Onjium at Genesis House in Meatpacking

There’s something about car dealerships I just don’t like. Seeing a sexy sportscar in the middle of the room is not very exciting to me, and who really wants to test drive something in the annoying streets of New York City? But Genesis House, the name of the new showroom for the luxury car brand in Meatpacking, is one that I would willingly return to. Similar to Lexus’s Intersect showroom not too far away, Genesis House is more of an experiential studio in which visitors can immerse themselves in all sorts of activities. On the ground floor is the car showroom, and on the second floor is Onjium, a high-end Korean restaurant, as well as a lovely reading area and a small home furnishings display. Korean culture is the thing that ties everything together, as Genesis is a luxury offshoot of Hyundai, and Onjium is a Michelin-star restaurant based in Seoul. While the ground floor is impressive, and I do have my eye on the G80 SUV, Onjium on the second floor is more my cup of tea.

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Jungsik Seoul in Cheong-dam – 2 Michelin Star Lunch Tasting

Fine dining Korean restaurants are very much en vogue these days (pre-covid of course), but that wasn’t the case roughly a decade ago. Jungsik in Tribeca deserves a lot of credit for being one of the pioneers of this style of Korean cooking in New York, and it’s been very successful doing so, earning 2 Michelin stars in the process. Jungsik’s original location is in the Cheongdam neighborhood in Seoul, and when I booked my tickets to Korea I wanted to make a meal here a priority. I was absolutely blown away by the 5 course lunch tasting that I had here recently and could see how they deserve their 2 stars. If you have to splurge on one fancy meal in Korea, I would recommend the tasting menu at Jungsik. The lunch tasting is very reasonable at an all-inclusive 78,000 KRW (~$65) per person for four courses, 98,000 KRW (~$80) for the five course option.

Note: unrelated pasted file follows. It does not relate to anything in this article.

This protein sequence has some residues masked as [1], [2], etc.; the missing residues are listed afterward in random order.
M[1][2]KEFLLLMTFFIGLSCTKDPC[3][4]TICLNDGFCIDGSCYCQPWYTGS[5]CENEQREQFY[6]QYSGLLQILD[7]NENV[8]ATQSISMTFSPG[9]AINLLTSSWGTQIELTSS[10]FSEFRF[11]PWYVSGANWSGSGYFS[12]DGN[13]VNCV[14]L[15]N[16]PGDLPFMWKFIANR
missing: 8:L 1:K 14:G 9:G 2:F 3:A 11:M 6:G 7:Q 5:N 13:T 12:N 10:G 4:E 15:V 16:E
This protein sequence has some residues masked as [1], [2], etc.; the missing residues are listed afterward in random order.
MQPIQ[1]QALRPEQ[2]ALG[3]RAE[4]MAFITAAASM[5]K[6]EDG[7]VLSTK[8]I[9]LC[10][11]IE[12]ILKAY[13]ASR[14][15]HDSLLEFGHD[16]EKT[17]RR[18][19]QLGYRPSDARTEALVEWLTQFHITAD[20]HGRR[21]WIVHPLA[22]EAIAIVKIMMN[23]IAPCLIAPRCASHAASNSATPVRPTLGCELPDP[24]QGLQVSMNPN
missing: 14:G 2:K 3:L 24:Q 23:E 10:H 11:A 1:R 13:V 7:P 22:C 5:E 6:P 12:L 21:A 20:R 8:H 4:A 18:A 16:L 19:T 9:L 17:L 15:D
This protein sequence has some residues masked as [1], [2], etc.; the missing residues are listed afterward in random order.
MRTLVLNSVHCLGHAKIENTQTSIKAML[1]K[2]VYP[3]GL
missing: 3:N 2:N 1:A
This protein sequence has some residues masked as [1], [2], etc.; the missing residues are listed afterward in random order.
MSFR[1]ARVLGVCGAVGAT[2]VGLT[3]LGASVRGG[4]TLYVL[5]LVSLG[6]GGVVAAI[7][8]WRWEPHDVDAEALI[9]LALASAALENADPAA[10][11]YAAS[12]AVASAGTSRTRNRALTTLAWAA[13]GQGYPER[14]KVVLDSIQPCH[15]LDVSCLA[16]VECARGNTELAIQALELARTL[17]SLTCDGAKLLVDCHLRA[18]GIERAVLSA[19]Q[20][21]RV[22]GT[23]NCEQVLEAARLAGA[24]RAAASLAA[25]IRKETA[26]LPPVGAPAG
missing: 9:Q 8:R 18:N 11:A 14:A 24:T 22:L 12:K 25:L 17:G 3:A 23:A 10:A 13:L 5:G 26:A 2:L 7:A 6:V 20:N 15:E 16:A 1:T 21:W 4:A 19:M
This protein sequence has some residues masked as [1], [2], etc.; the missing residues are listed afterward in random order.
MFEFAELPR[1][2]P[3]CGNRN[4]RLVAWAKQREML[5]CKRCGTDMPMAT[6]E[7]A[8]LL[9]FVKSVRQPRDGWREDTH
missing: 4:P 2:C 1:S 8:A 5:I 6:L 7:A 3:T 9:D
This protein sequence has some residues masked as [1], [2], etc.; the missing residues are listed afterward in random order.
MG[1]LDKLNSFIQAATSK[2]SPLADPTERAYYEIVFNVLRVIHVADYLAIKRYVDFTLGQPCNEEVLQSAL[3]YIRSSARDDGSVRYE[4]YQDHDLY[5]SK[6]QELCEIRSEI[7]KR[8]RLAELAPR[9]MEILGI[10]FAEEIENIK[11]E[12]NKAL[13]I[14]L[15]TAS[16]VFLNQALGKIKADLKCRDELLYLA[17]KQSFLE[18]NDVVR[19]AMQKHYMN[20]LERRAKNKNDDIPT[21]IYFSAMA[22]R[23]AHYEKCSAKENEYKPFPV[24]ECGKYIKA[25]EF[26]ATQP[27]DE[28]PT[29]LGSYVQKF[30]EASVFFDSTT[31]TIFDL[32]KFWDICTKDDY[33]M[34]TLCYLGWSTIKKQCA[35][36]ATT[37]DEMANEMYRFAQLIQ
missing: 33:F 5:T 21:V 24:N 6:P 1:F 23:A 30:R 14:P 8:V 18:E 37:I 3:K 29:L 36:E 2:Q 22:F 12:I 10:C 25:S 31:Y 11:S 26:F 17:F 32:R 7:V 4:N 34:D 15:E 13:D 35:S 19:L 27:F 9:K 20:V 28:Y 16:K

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Easy Kalbi Short Ribs Recipe

One of my go-to recipes during this pandemic has been Korean kalbi jjim short ribs, which are surprisingly super easy to make. I have my Korean mother to thank for sharing this simplified recipe with me. The hardest part is probably procuring all the ingredients. Many of them you can easily find in an Asian supermarket like H Mart or Sunrise Mart, but otherwise you can probably find them in the international aisle of a Whole Foods. As for the meat, try to get the bone-in short ribs. H Mart will usually have this in their meat aisle and it will be labeled kalbi meat. At Whole Foods, however, I find that it’s subject to availability–it is not part of the regular lineup like ground beef and sirloin. But when they do have it, I would highly recommend that you buy 2 lbs of it and make this recipe.

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Hip Korean American food at Nowon in East Village

Nowon, the new Korean restaurant in the East Village, specializes in a genre of food I like to call “Asian American” fusion food. It’s been popularized by the likes of Roy Choi of Kogi and Pot in LA, as well as Dale Talde, Chef Jae Lee’s old boss at Rice & Gold. Lately the trend in Asian food seems to be either elevating a cuisine (fine dining Korean at Atomix or Jungsik as an example), or to be super authentic and introduce a regional cuisine unfamiliar to American audiences (mixian noodles, Taiwanese noodle soup, etc). Asian American fusion food, though, truly mashes up the two different cuisines together. Normally the foundation of the dish is a familiar comfort food, like a hamburger, served with Asian embellishments like kimchi or gochujang. And of course it can go the other way around, like spicy korean tteokbokki rice cakes sprinkled with parmesan cheese.

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